Do a regular Google search for Abu Ghraib pictures. Notice that all the links, to sites like antiwar.com, contain exactly what you'd expect. Moreover, Google News even pops up at the top, linking to this Slashdot story. Now, if Google were interested in censorship, wouldn't it be a simple matter for them to tell their news-accumulating bots to flag all stories involving their name and words like "censorship" for a human to review before posting them?
  • by Anonymous Coward on Sunday November 07, 2004 @01:31PM (#10747481)
    Did you mean: "abu ghraib" "lyndie england" "charles garner "

    News results for "abu ghraib" "lynndie england" "charles graner " - View today's top stories
    Google Censors Abu Ghraib Images - Slashdot - 1 hour ago

    Lynndie England - Wikipedia, the free encyclopedia ... Charles Graner to commit maltreatment of an Iraqi detainee ... article about videos from
    Abu Ghraib prison (http ... The Lynndie England Legal Defense Fund (http://www ...
    en.wikipedia.org/wiki/Lynndie_England - 33k - Cached - Similar pages

    Abu Ghraib prisoner abuse - Wikipedia, the free encyclopedia ... Enlarge. Iraqi prisoners in Abu Ghraib had to form a ... as Army Reserve members private
    Lynndie England and her fiancé, specialist Charles Graner, both of ...
    en.wikipedia.org/wiki/Abu_Ghraib_prisoner_abuse - 90k - Nov 5, 2004 - Cached - Similar pages
    [ More results from en.wikipedia.org ]

    CNN.com - Pregnant soldier faces Abu Ghraib court-martial - Sep 27 ... ... Lynndie England to trial by general court-martial, the ... This is the only Abu Ghraib
    case slated for ... she became pregnant from an affair with Charles Graner. ...
    www.cnn.com/2004/LAW/09/27/england/ - 48k - Cached - Similar pages

    CNN.com - Testimony: Abu Ghraib photos 'just for fun' - Aug 3 ... ... Lynndie England in the Abu Ghraib prison abuse ... 372nd Military Police Company at Abu
    Ghraib knocked on ... prison photos taken by Charles Graner, England's boyfriend ...
    www.cnn.com/2004/LAW/08/03/england.hearing/ - 49k - Nov 5, 2004 - Cached - Similar pages
    [ More results from www.cnn.com ]

    MSNBC - Explaining Lynndie England ... May 15 - What made Lynndie England, patriotic, pixie-ish ... In Abu Ghraib, the source
    of degradation seems to ... Charles Graner Jr., a former prison guard stateside ...
    msnbc.msn.com/id/4987304/ - 41k - Cached - Similar pages

    IHT: Best-known Abu Ghraib defendant faces military judge ... Private First Class Lynndie England, the grinning face of the Abu Ghraib prison
    scandal ... showed her having sex with Corporal Charles Graner, who prosecutors ...
    www.iht.com/articles/532553.html - Similar pages

    USATODAY.com - Testimony: Abu Ghraib photos taken 'for fun' ... soldiers charged in the Abu Ghraib scandal abused ... Lynndie England arrives Tuesday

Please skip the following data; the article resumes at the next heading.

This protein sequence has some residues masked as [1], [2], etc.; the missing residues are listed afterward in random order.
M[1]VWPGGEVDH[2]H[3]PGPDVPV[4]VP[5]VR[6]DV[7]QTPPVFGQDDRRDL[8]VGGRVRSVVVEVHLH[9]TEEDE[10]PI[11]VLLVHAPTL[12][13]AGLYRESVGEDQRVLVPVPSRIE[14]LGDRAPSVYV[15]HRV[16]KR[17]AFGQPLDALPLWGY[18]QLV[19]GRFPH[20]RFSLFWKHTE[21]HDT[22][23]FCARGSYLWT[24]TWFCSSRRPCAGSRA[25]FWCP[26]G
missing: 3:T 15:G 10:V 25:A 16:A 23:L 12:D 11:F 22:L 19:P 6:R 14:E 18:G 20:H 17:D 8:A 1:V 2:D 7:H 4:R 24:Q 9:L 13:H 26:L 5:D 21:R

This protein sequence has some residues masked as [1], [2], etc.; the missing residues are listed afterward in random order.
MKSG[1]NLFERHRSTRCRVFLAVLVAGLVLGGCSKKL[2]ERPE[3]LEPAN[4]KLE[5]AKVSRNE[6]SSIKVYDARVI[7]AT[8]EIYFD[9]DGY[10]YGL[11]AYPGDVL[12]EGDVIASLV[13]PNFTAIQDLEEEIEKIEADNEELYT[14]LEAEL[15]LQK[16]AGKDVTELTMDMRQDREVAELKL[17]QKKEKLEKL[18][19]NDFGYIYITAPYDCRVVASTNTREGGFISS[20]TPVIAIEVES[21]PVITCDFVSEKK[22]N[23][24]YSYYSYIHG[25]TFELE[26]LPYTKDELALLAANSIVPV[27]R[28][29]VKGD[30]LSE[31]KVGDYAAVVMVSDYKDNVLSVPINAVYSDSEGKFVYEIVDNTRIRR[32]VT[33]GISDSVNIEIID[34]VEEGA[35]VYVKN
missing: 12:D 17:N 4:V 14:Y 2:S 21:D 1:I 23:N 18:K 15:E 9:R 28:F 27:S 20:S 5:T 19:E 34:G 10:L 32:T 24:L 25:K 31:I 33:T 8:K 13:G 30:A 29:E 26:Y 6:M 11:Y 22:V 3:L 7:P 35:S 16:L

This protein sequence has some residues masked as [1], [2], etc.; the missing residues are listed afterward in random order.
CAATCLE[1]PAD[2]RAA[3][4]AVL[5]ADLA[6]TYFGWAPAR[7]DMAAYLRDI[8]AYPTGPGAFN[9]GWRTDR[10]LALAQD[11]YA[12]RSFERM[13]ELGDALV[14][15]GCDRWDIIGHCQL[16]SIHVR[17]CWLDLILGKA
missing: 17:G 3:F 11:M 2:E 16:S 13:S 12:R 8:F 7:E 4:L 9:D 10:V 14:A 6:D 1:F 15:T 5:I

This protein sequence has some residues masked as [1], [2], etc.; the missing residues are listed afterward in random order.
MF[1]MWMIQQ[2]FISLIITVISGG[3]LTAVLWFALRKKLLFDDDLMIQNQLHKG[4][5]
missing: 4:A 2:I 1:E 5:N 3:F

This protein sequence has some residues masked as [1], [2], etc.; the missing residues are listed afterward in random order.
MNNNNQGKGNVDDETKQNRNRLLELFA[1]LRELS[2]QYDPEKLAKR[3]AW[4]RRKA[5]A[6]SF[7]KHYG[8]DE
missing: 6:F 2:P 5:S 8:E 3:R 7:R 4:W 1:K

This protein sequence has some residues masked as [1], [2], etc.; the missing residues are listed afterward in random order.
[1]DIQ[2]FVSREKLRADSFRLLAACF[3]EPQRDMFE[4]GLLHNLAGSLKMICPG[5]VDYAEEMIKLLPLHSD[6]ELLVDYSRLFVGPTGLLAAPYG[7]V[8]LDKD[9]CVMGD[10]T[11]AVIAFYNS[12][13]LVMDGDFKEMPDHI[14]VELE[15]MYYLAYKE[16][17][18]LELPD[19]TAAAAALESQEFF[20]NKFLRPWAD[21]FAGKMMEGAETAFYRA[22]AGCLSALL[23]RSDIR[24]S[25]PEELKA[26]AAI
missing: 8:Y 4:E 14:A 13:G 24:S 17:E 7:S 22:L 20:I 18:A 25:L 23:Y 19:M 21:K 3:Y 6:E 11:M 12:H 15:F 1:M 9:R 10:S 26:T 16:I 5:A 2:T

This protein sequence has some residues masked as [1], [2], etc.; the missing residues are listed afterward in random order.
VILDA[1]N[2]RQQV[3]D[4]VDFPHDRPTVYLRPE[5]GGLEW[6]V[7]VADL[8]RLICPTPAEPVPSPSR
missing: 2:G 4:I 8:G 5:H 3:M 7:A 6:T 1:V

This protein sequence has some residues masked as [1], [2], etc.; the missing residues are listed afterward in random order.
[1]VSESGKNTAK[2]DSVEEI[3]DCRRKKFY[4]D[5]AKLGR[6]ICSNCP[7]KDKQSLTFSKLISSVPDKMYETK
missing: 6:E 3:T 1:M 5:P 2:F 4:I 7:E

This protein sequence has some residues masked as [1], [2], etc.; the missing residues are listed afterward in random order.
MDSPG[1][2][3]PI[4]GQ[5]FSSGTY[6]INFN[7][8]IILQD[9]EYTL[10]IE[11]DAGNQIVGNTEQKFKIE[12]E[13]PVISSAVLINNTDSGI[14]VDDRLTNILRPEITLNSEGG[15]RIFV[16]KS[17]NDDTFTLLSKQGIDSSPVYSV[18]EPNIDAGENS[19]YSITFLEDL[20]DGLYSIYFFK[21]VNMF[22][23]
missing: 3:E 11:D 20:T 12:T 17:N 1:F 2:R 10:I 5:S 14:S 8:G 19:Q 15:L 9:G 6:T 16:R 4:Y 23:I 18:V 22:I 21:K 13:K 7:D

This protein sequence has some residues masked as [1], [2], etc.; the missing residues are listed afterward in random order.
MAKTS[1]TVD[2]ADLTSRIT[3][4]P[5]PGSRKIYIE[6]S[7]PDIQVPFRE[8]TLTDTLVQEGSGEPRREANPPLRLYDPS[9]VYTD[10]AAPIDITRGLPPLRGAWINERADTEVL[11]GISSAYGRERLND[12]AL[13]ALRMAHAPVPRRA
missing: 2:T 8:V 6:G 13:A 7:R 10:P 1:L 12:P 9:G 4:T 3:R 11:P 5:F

with her legal council ... Charles Graner, another reservist charged with abusing ...
    www.usatoday.com/news/world/ iraq/2004-08-03-homecoming_x.htm - 70k - Cached - Similar pages

    USATODAY.com - Abuse scandal meets disbelief in hometowns ... Charles Graner, 35, of Uniontown, Pa., and Pfc. Lynndie England, 21, of Fort Ashby,
    W.Va., appear repeatedly ... naked, hooded Iraqis at the Abu Ghraib prison near ...
    www.usatoday.com/news/world/ iraq/2004-05-06-soldiers-usat_x.htm - 82k - Cached - Similar pages
    [ More results from www.usatoday.com ]

    Anai Rhoads: Timeline: Army Spc. Charles Graner ... Charles Graner, along with his co-conspirator and lover ... Lynndie England, have become
    household names around the world ... at the now infamous Abu Ghraib prison in ...
    www.anairhoads.org/politics/graner.shtml - 15k - Cached - Similar pages

    Lynndie England to Be Court-Martialed ... Lynndie England, the soldier seen in some of the most notorious photos with ... a clerk
    no
  • by cicho (45472) on Sunday November 07, 2004 @01:34PM (#10747496) Homepage
    Because if you cleanse Google, you've already covered what percentage of all search engine hits? 80? 80 percent? If it's not on Google, it won't be found my most people.
  • Re:Arab world (Score:3, Informative)

    by Jerf (17166) on Sunday November 07, 2004 @01:47PM (#10747589) Journal
    The "use missile strikes in densly populated areas" approach has not worked yet, neither in Iraq nor Israel, and I see no reason why it should suddenly start working.

    Pray tell, what can we do in Iraq or anywhere else where the government didn't want us there? Whatever you may propose in answer to this question, the first step will always be "remove that government", or you have a faulty understanding of the governments of the Middle East.

    I tend to agree that killing people isn't necessarily the path to peace. But we are building schools and hospitals and relationships. Your apparent belief that the US is just over there, gunning people down, shows both your own lack of initiative in getting enough information to form your opinions and the failure of the news media to present an accurate picture of what is going on over there. If it bleeds, it leads, but bleeding isn't anywhere near the whole story.